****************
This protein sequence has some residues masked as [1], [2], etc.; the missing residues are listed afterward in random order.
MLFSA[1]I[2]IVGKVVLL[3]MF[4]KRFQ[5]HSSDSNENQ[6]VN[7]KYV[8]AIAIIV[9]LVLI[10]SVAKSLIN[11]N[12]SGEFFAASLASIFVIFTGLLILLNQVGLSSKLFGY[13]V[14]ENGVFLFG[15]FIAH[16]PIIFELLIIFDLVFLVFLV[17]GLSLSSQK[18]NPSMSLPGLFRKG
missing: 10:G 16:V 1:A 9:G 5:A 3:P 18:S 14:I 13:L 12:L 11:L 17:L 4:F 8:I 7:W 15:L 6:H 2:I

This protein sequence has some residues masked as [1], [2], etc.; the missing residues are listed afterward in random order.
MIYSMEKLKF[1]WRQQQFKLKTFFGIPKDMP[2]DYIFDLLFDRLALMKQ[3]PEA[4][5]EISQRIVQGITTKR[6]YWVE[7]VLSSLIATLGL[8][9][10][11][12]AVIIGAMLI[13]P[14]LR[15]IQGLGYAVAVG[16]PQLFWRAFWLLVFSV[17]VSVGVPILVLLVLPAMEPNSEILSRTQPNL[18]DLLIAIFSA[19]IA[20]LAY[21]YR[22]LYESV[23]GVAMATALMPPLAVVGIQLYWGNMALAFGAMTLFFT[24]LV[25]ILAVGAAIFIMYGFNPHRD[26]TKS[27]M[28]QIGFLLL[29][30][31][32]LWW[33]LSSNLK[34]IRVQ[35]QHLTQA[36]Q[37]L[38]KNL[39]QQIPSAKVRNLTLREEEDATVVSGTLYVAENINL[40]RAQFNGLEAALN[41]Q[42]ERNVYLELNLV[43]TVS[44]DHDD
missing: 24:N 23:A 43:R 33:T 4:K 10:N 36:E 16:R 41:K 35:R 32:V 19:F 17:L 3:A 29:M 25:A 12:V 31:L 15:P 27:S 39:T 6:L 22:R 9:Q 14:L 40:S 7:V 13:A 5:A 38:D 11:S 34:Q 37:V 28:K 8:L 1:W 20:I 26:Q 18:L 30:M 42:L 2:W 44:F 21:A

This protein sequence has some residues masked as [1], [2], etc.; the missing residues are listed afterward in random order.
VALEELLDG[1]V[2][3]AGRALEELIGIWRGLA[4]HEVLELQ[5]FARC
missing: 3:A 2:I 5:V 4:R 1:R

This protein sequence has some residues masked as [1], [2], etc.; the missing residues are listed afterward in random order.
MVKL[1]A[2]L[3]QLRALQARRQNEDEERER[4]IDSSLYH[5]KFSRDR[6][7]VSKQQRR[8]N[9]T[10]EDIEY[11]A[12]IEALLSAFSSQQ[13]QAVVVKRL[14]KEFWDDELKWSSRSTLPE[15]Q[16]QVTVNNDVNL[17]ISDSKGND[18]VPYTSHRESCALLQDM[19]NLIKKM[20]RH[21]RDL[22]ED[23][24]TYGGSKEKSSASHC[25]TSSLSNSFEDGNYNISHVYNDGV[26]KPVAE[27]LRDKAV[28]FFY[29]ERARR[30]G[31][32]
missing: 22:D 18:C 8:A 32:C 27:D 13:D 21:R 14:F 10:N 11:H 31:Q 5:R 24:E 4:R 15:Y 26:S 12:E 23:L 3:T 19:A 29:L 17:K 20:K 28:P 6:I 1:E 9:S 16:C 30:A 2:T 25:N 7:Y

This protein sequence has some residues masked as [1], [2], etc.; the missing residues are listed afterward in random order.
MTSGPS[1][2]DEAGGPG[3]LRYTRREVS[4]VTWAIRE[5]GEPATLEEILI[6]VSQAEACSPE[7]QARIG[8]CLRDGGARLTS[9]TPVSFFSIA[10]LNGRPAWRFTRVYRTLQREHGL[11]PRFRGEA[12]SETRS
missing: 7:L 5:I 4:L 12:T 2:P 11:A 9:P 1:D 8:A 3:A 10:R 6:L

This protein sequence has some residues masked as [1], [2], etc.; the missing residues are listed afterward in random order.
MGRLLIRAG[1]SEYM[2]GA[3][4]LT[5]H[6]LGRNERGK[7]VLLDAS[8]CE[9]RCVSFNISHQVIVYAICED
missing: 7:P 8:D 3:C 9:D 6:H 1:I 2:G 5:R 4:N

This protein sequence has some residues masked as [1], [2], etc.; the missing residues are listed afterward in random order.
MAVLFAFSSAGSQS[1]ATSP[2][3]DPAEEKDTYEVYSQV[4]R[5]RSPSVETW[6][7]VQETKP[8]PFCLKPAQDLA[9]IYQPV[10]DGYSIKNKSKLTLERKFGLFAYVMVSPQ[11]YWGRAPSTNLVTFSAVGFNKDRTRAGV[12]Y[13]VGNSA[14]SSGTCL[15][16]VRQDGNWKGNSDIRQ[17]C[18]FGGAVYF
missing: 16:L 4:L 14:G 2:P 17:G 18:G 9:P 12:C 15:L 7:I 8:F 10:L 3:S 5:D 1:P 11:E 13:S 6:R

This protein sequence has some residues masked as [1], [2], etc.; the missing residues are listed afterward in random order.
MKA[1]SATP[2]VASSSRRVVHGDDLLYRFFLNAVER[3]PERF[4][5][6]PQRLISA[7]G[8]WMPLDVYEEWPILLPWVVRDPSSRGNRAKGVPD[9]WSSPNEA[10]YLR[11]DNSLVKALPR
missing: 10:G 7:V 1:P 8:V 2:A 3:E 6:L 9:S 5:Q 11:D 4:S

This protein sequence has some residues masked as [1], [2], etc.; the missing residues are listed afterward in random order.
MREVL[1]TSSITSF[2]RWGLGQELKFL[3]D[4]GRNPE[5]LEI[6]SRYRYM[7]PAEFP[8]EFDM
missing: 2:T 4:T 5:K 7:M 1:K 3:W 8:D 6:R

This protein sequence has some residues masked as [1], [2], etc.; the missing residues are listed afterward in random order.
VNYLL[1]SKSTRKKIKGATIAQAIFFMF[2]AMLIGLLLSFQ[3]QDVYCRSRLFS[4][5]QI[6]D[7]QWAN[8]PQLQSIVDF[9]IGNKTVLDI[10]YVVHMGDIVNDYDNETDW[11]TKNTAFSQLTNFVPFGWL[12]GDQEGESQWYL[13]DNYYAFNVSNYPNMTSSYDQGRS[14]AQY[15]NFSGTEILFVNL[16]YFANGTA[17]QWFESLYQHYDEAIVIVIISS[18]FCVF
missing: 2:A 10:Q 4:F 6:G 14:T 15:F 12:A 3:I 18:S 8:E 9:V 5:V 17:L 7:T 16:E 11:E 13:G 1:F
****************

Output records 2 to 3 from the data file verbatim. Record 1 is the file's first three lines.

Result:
This protein sequence has some residues masked as [1], [2], etc.; the missing residues are listed afterward in random order.
MIYSMEKLKF[1]WRQQQFKLKTFFGIPKDMP[2]DYIFDLLFDRLALMKQ[3]PEA[4][5]EISQRIVQGITTKR[6]YWVE[7]VLSSLIATLGL[8][9][10][11][12]AVIIGAMLI[13]P[14]LR[15]IQGLGYAVAVG[16]PQLFWRAFWLLVFSV[17]VSVGVPILVLLVLPAMEPNSEILSRTQPNL[18]DLLIAIFSA[19]IA[20]LAY[21]YR[22]LYESV[23]GVAMATALMPPLAVVGIQLYWGNMALAFGAMTLFFT[24]LV[25]ILAVGAAIFIMYGFNPHRD[26]TKS[27]M[28]QIGFLLL[29][30][31][32]LWW[33]LSSNLK[34]IRVQ[35]QHLTQA[36]Q[37]L[38]KNL[39]QQIPSAKVRNLTLREEEDATVVSGTLYVAENINL[40]RAQFNGLEAALN[41]Q[42]ERNVYLELNLV[43]TVS[44]DHDD
missing: 24:N 23:A 43:R 33:T 4:K 10:N 36:E 16:R 41:K 35:R 32:V 19:F 17:L 3:A 29:M 25:A 12:V 31:L 15:P 27:S 39:T 6:L 22:R 9:Q 14:L 40:S 7:V 13:A 5:A 38:D 11:S 34:Q 37:V 28:K 8:L 1:W 20:I 26:Q 18:L 30:M 42:L 2:W 44:F 21:A

This protein sequence has some residues masked as [1], [2], etc.; the missing residues are listed afterward in random order.
VALEELLDG[1]V[2][3]AGRALEELIGIWRGLA[4]HEVLELQ[5]FARC
missing: 3:A 2:I 5:V 4:R 1:R